"The law of the Sabbath being thus repealed, that no particular day of worship has been appointed in its place [by divine authority] is evident" (Christian Doctrines, Book II., chap. vii).


"These things refute those who suppose that the first day of the week was substituted in place of the Sabbath, for no mention is ever made of such a thing by Christ or his apostles" (Annotations on Exodus).


"The observance of the Sabbath was not one of the articles enjoined by the apostles" (Moral Philosophy, Book V., chap. vii).

"The opinion that Christ and his apostles meant to retain the duties of the Jewish Sabbath, shifting only the day from the seventh to the first, seems to prevail without sufficient reasons" (Ibid). "The resting on that day from our employments, longer than we are detained from them by attendance upon these assemblies, is, to Christians, an ordinance of human institution" (Ibid).


"It is not merely that the apostles left us no command perpetuating the observance of the Sabbath, and transferring the day from the seventh to the first.... There is not even any tradition of their having made such a change; nay, more, it is even abundantly plain that they made no such change" (Notes on Paul).


"The Lord's day did not succeed in the place of the Sabbath, but the Sabbath was wholly abrogated" (Taylor's Works, Vol. XII). "The primitive Christians did all manner of works upon the Lord's day, even in times of persecution, when they were the strictest observers of all the divine commandments" (Ductor Dubitantium, Book II., chap. ii).


"In St. Jerome's days, and in the very place where he was residing, the devoutest Christians did ordinarily work upon the Lord's day, when the service of the church was ended" (Dialogues on the Lord's Day, p. 236).


"The observance of the Sabbath is no more a natural duty than circumcision" (Divine Legation, Book IV., sec. 6).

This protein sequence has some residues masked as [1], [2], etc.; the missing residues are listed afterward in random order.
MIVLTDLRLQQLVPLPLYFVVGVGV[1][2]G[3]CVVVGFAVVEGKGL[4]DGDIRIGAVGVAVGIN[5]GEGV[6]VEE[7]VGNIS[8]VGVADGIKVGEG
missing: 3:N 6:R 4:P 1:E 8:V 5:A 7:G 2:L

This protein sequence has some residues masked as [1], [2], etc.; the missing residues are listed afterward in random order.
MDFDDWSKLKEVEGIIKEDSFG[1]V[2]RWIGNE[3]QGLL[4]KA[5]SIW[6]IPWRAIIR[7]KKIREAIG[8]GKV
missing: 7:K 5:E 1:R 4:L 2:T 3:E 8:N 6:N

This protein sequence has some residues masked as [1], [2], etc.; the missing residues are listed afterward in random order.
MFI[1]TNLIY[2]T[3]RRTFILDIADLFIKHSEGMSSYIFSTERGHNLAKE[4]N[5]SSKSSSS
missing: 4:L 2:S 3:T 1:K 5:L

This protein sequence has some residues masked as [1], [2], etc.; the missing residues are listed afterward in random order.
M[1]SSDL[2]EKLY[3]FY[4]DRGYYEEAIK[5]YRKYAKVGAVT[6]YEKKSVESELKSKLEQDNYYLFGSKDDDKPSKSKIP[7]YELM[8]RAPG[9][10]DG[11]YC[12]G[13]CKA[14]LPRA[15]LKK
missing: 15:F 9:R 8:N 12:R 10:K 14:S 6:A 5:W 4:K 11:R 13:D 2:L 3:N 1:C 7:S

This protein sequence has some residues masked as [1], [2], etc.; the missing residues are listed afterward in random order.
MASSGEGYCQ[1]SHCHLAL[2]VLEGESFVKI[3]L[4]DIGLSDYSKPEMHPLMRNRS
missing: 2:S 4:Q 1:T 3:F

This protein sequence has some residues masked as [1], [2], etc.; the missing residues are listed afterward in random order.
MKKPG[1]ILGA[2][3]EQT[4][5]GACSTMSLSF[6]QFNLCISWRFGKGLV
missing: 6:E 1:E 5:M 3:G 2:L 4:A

"To call any day of the week a Christian Sabbath is not Christian, but Jewish" (Penn's Works).


"The notion of a formal substitution, by apostolic authority, of the Lord's day for the Jewish Sabbath... has no basis whatever in holy scripture or in Christian antiquity" (Lecture on Sabbath).


"Scholars are now generally agreed that the Sabbath obligation was not transferred by Christ or his apostles to the first day; that there is not in the Christian scriptures [New Testament] a single command to keep the Sabbath in any form or on any day" (North American Review).


"The festival of Sunday is more ancient than the Christian religion, its origin being lost in remote antiquity. It did not originate, however, from any divine command nor from piety toward God; on the contrary, it was set apart as a sacred day by the heathen world in honor of their chief god, the sun" (History of the Sabbath, p. 258).


"Unto the day dedicated unto the especial adoration of the idol of the sun, they [the pagans] gave the name of Sunday, as much as to say the sun's day or the day of the sun. This idol was placed in a temple, and there adored and sacrificed unto" (Antiquities, p. 68).